A gas explosion and fire that ripped off the facade of a three-story building in New York on Saturday, killing one person and injuring three, might have been caused by a tenant moving out a stove, fire officials said.
More than 200 firefighters battled the four-alarm blaze in the borough of Brooklyn after it was reported to the New York Fire Department at 1:05 p.m., Mayor Bill de Blasio and Fire Commissioner Daniel Nigro told a news conference.
Police said first responders found an unidentified woman dead in the stairwell of the building. Three people on the sidewalk outside, men aged 34 and 27 and a nine-year-old boy, were also injured, officials said.
The injured were taken to hospital, one in critical condition, and the others with minor injuries.
Although severe structural damage had prevented fire officials from entering the building, Nigro said he thought the fire originated on the second floor.
"We have some indication that there was a stove exchange for the tenant. So that’s what we believe was involved."
Nigro said the second-floor tenant had bought a high-end stove and was moving out of the apartment, a procedure that involved disconnecting the gas line.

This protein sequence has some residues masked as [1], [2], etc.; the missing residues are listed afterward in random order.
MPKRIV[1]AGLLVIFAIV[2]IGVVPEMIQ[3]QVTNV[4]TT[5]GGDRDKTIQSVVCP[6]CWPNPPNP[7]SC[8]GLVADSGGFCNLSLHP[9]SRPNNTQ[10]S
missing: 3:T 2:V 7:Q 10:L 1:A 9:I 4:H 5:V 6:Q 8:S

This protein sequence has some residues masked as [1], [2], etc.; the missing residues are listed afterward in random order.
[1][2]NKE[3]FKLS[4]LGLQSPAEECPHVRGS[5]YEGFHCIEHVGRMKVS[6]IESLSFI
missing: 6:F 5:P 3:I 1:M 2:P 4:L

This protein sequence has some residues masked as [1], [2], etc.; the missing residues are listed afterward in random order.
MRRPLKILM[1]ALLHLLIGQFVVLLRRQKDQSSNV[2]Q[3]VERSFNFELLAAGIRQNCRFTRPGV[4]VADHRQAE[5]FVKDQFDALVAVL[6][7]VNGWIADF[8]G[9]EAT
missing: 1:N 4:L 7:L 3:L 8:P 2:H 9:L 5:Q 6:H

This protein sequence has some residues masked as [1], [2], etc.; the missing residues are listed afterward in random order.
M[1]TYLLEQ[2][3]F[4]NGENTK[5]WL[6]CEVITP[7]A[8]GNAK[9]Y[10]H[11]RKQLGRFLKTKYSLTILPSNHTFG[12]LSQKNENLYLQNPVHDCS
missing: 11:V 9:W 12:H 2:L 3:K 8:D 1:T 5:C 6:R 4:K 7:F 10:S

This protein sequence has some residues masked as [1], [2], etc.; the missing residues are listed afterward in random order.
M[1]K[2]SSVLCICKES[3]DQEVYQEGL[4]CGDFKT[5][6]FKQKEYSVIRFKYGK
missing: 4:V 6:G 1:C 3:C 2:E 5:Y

The move had been approved, he added.
The New York fire department would make a full investigation into the cause of the explosion, de Blasio said.
In a statement, Governor Andrew Cuomo said he would direct state authorities to investigate the blast, which he likened to fatal gas explosions at buildings in Manhattan's East Village and Harlem in recent years.
Area gas provider National Grid vowed to make the situation safe. "National Grid ... is working under the direction of the Fire Department of New York to shut off the gas and make the situation safe," spokeswoman Karen Young said in an email.
(Reporting by Katie Reilly and Laila Kearney; Editing by Richard Chang and Clarence Fernandez)